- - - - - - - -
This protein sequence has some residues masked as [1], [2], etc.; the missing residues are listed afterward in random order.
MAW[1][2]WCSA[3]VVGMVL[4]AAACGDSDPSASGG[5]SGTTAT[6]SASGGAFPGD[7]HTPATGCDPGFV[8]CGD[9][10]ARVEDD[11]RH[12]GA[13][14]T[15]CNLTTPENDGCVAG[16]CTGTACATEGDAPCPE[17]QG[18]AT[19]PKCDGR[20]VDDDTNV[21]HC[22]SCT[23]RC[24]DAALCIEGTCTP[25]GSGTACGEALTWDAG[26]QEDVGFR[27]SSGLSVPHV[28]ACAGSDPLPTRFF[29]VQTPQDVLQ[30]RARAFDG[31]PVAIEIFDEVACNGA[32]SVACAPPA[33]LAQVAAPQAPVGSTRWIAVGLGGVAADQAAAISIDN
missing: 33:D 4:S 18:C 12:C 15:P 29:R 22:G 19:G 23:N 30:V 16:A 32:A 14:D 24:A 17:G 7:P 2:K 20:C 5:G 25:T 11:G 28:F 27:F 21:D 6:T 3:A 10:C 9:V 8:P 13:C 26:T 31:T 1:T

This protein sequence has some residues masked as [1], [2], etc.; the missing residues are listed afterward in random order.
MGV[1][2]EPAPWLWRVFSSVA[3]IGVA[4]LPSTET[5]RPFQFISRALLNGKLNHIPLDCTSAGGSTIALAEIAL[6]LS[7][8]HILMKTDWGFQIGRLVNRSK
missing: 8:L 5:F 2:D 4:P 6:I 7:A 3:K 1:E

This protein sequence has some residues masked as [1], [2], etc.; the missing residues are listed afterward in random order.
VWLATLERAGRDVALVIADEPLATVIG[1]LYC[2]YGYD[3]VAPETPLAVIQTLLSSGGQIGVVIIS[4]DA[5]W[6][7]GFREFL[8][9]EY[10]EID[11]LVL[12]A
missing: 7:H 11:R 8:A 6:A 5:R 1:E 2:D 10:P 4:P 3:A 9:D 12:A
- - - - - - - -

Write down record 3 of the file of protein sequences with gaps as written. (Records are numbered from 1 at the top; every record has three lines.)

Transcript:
This protein sequence has some residues masked as [1], [2], etc.; the missing residues are listed afterward in random order.
VWLATLERAGRDVALVIADEPLATVIG[1]LYC[2]YGYD[3]VAPETPLAVIQTLLSSGGQIGVVIIS[4]DA[5]W[6][7]GFREFL[8][9]EY[10]EID[11]LVL[12]A
missing: 7:H 11:R 8:A 6:A 5:R 1:E 2:D 10:P 4:P 3:A 9:D 12:A